Parathyroid hormone, vitamin D, renal dysfunction, and cardiovascular disease: Dependent or independent risk factors?

Jeffrey L. Anderson, Ryan C. Vanwoerkom, Benjamin D. Horne, Tami L. Bair, Heidi T. May, Donald L. Lappé, Joseph B. Muhlestein

Research output: Contribution to journalArticlepeer-review

130 Scopus citations


Background: Vitamin D (Vit D) deficiency has been associated with prevalent and incident cardiovascular (CV) disease, suggesting a role for bioregulators of bone and mineral metabolism in CV health. Vitamin D deficiency leads to secondary hyperparathyroidism, and both primary and secondary hyperparathyroidism are associated with CV pathology. Parathyroid hormone (PTH) is an important regulator of calcium homeostasis, and its impact on CV disease risk is of interest. We tested whether elevated PTH is associated with CV disease and whether risk associations depend on Vit D status and renal function. Methods: Patients in the Intermountain Healthcare system with concurrent PTH and Vit D as 25-hydroxy-vitamin D (25[OH]D) levels were studied (N = 9,369, age 63 ± 16 years, 36% male). Parathyroid hormone levels were defined as low (<15 pg/mL), normal (15-75 pg/mL), or elevated (>75 pg/mL). Prevalence and incidence of hypertension, diabetes, hyperlipidemia, coronary artery disease/myocardial infarction, heart failure, stroke, and peripheral vascular disease were determined by the International Classification of Diseases, Ninth Revision codes documented in electronic medical records at baseline and, for incident events, during an average of 2.0 ± 1.5 years (maximum 7.5 years) of follow-up. Results: Parathyroid hormone elevation at baseline was noted in 26.1% of the study population. Highly significant differential CV prevalence/incidence rates for most CV risk factors, disease diagnoses, and mortality were noted for PTH >75 pg/mL (by 1.25- to 3-fold). Parathyroid hormone correlated only weakly (r = -0.15) with 25(OH)D and moderately with glomerular filtration rate (r = -0.36). 25(OH)D, standard risk factors, and renal dysfunction variably attenuated PTH risk associations, but risk persisted after full multivariable adjustment. Conclusions: Elevated PTH is associated with a greater prevalence and incidence of CV risk factors and predicts a greater likelihood of prevalent and incident disease, including mortality. Risk persists when adjusted for 25(OH)D, renal function, and standard risk factors. Parathyroid hormone represents an important new CV risk factor that adds complementary and independent predictive value for CV disease and mortality.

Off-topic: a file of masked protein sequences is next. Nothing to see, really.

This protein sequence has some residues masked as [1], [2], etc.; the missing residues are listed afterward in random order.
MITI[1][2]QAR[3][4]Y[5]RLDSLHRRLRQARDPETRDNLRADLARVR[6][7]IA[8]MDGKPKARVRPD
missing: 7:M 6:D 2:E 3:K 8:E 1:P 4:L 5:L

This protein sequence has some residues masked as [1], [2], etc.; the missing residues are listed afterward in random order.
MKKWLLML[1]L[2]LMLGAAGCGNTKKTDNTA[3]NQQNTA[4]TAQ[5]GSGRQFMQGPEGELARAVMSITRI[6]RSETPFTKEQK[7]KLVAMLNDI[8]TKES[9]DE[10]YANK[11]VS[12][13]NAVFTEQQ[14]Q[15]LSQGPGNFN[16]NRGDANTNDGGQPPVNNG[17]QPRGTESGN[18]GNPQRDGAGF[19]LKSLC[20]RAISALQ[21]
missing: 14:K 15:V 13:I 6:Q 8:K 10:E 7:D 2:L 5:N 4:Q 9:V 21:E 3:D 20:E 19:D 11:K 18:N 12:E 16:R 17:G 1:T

Original languageEnglish (US)
Pages (from-to)331-339.e2
JournalAmerican heart journal
Issue number2
StatePublished - Aug 2011
Externally publishedYes

ASJC Scopus subject areas

  • Cardiology and Cardiovascular Medicine


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